Interestingly, it does not matter much
for the most important non-symmetric discrete distributions: the mean when attainable coincides with the mode (or one of the two modes) for Poisson, binomial and hypergeometric distributions. The latter two distributions are discussed in Section 3.

###### Definition 1

Weighted two-tailed p-value centered at with weights satisfying is defined as

(1) |

Doubled p-value denoted by has weights . Without loss of generality assume that . Then the doubled p-value is equal to for ,
1 for , and for . Thus the doubled p-value is not continuous at unless , its derivative is also discontinuous at .

Similarly, a weighted p-value is continuous at iff and an additional requirement of results in and arriving at the next definition.

###### Definition 2

Conditional 2-sided p-value centered at is defined as

(2) |

This is a smooth function of (but at ),
with a maximum of at . It strictly increases for and decreases for . The conditional p-value is conceptually close to the doubled p-value, the only difference being that the two tails are
weighted inversely
proportionate to their probabilities. This results in inflated p-values on the thin tail, and
deflated p-values on the thick tail when compared to the doubled p-value. When the tails are defined in respect to
the median, the two p-values coincide: . Thus conditional p-value is equal to the usual doubled
p-value for a symmetric distribution.
It is easy to see that under the null hypothesis is uniformly distributed on given a particular tail, i.e.
,
similar to a 1-sided p-value.

There is an evident connection between a choice of a two-sided p-value and a critical
region (CR) for a two-sided test at level . A CR is defined through critical values corresponding to probabilities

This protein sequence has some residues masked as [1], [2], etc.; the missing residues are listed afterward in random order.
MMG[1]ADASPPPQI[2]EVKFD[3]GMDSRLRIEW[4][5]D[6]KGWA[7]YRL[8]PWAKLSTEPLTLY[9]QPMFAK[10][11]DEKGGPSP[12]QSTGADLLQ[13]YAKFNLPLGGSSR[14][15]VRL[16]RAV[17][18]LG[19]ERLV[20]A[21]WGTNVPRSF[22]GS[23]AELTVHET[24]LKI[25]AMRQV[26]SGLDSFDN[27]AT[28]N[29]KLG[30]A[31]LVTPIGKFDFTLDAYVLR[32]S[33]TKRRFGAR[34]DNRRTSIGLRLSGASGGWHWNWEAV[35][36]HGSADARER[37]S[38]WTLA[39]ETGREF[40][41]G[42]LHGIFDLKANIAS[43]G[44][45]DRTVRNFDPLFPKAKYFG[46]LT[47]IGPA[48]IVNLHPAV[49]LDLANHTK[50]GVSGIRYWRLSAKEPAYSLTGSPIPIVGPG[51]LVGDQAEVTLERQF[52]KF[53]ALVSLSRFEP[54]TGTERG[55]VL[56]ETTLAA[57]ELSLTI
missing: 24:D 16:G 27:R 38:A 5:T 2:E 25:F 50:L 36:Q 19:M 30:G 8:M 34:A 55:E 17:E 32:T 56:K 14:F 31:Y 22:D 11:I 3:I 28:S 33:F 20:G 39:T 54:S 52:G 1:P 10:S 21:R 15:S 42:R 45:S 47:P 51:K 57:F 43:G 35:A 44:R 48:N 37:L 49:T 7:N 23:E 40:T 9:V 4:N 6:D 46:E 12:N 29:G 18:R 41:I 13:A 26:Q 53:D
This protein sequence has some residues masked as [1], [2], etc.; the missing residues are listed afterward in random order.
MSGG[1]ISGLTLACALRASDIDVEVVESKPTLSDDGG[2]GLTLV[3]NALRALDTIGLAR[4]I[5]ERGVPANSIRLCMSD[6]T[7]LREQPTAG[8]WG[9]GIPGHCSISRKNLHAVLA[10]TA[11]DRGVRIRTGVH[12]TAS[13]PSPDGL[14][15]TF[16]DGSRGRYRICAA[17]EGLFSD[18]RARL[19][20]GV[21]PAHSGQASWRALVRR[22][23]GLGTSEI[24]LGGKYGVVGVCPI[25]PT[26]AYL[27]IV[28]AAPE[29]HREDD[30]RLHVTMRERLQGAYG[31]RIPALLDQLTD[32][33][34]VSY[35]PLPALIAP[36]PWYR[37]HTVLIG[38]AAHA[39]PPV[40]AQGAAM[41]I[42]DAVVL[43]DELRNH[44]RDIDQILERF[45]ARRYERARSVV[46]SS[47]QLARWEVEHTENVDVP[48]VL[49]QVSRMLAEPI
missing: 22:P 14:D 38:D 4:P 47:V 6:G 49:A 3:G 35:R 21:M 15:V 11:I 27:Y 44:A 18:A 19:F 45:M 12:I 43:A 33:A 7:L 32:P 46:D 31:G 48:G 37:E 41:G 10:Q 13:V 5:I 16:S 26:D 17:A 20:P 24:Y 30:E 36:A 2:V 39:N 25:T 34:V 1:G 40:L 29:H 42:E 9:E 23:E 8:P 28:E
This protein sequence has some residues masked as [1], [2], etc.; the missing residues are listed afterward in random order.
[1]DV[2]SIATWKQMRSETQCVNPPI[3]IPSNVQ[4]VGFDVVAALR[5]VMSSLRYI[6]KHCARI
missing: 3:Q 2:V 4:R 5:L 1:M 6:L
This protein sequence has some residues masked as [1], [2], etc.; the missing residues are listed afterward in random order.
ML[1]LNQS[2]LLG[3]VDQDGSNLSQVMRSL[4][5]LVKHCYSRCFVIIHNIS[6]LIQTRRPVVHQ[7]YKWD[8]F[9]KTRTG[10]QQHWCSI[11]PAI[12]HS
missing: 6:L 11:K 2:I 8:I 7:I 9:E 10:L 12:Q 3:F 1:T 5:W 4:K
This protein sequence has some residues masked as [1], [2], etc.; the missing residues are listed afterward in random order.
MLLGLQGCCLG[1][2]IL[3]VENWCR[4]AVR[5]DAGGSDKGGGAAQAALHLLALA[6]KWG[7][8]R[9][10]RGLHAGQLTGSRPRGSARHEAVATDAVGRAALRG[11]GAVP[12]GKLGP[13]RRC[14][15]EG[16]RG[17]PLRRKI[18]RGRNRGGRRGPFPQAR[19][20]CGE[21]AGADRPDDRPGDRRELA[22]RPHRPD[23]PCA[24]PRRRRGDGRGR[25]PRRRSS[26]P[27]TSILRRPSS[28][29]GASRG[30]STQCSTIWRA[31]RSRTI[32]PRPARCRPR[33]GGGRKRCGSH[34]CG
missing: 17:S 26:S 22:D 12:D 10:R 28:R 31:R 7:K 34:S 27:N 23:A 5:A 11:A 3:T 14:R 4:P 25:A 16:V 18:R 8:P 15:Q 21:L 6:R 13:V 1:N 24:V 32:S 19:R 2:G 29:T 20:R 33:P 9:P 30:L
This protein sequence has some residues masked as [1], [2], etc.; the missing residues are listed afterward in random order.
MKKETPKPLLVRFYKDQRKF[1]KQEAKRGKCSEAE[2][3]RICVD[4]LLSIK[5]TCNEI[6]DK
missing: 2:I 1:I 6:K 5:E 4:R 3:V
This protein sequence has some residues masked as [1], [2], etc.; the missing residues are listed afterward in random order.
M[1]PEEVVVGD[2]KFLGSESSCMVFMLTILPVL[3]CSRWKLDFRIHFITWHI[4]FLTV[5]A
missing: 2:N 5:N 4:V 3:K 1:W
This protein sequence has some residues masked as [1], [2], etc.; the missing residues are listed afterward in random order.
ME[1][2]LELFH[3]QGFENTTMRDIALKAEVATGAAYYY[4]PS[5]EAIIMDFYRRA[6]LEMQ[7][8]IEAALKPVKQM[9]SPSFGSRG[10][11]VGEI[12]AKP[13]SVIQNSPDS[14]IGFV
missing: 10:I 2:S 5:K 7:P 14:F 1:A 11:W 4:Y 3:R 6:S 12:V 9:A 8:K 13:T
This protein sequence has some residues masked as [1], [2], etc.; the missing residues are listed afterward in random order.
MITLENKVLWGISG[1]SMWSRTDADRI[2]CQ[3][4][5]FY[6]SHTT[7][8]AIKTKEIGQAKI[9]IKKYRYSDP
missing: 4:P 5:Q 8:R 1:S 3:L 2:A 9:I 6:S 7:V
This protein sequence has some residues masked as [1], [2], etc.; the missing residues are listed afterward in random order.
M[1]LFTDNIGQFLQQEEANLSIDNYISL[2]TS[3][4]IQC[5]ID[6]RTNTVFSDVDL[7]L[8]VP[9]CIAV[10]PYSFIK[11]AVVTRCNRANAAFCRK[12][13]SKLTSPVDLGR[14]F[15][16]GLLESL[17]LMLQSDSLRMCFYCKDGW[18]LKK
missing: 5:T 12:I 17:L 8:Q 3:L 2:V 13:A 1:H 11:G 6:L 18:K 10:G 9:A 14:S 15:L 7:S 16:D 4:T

and , with the weights of the two tails
. It can equivalently be defined through a weighted p-value as . The doubled p-value corresponds to . The conditional p-value is equivalent to the choice , .

For a two-sided test, critical values and satisfy and . Thus . Define . Then the CR is . Therefore any 2-sided test, a UMPU test inclusive, is a test based on conditional p-value centered at some . Conversely, if the value is chosen to be independent of , the resulting test is, in general, biased. Since an independence from level is a natural requirement for a p-value, some bias cannot be escaped.

###### Lemma 1

For a one-parameter exponential family , a two-sided level- test based on the conditional p-value is less biased in the neighborhood of the null value than the standard equal tails test based on the doubled p-value whenever , where is the weight at the left tail of the UMPU test.

Proof Denote test critical function by . This is an indicator function of the CR, so , and the power is . Without loss of generality is the sufficient statistic. The derivative of the power is (Lehmann, 1959, p. 127)

(3) |

For an UMPU test . For a test with weight at the left tail,

For , this is strictly decreasing function of equal zero at . When , any provides positive values of , and when , the values of are negative; in any case the gradient is the steepest and the bias is the largest at , as required.

Lemma 1 provides a sufficient condition for the -based test to be less biased than the equal tails test, but this condition is not necessary. This condition holds for the distribution, and the variance test
based on is uniformly (in ) less biased then the test based on the doubled p-value, left plot of Figure 2.
The doubled p-value based test is asymptotically UMPU, Shao (1999), and so is the -based test. In the two-sample case, the equal-tails -test of the equality of variances is UMPU for equal sample sizes, and the -based test is less biased when the ratio of sample sizes is larger than 1.7 (starting from ), whereas lemma 1 holds for even more unbalanced sample sizes with the ratio of 2.5 or above, right plot of Figure 2.